Reflection Paper on Voting: Not the Hassle it Seems to be

         I always told myself that I wouldn’t vote. My father is the involved one of my parents, he always been. In education and government wise, my dad was active, he was a strong Democrat. I avoided politics because I think that it brings out the worst in people. I used to come home from my government class and tell my dad all the stuff that my Republican teacher would tell us; my dad would simply shake his head. Even my teacher, he was really easy going but when it came to politics he would be a jerk; he even said that anyone with Obama on their class ring wouldn’t be allowed into class (I hope he was messing around). I never wanted to choose a side because it would come with the stereotypes. I didn’t want to vote because I know that I would be bombarded with mail. My mom always stayed away from the voting because she would say that politics are stupid and knew people would bug her about voting. So I went under my mom’s shadow and strayed away from the “horrible” voting process.

            However, it wasn’t even as bad as it people make it sound. After I was offered an extra credit opportunity, I saw an ad online for “Rock the Vote”. The process was very simple, and short too. First it just asked for general things like my address, name, and email. Then it took me to another screen to finish my registration where it asked more detailed questions and the most trouble I had to go through was getting my driver’s license out. I requested the mail in voting so I could do it at home. But by the time I got my mail, the deadline to send it out passed. So I worried that I had to go to vote in person. Seeing the long lines on T.V. scared me, I didn’t want to be stuck in that, especially because Election Day was a busy day for me already. I get off of work at 1 then class at 2, and then I had my second job at 6, and needed a nap before then. I was thinking, where am I going to fit the time to stand in line? When I read the voting mail, I found out I could just drop of my mail at a designated spot, and there was one at city hall, which was down the street from my work and school! I was so relieved. And when I opened the papers I thought to myself, this is it? It wasn’t a hassle at all. In fact it was so simple I had to re-read the instructions to make sure I wasn’t skipping anything.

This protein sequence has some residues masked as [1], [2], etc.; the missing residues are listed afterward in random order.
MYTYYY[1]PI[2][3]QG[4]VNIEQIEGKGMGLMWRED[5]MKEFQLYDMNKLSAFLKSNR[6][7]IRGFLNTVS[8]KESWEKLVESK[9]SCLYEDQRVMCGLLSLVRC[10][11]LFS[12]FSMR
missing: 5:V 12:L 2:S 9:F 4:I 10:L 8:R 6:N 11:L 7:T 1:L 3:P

I enjoyed it because I felt like I was making a difference. In the back of my mind was that voice saying I’m just one feeble person who isn’t going to make a difference in the system, but like in A Bug’s Life strength comes in numbers, so I knew I would be helping the cause, adding onto the accumulation of individuals. I felt responsible, exercising my right to vote, not being lazy and avoiding it; so I felt pretty good by the end of the day. When it came down to my choices I considered my family, or my father, what he has taught me and how I’ve been raised. So I am a Democrat, but as I told my dad before, we don’t have to fight, I think Republicans have some points sometimes and sometimes Democrats may not be always right about everything, so people should come together for the better, instead of always bickering at each other. Religion wasn’t involved since I’m not that religious, but I also kept education in mind, primarily why I voted was for prop 30 to pass. I wanted to do my part to help.


1 Comment (+add yours?)

  1. sociologysong
    Nov 17, 2012 @ 17:57:43

    Great job, Miko! 10 points of extra credit.


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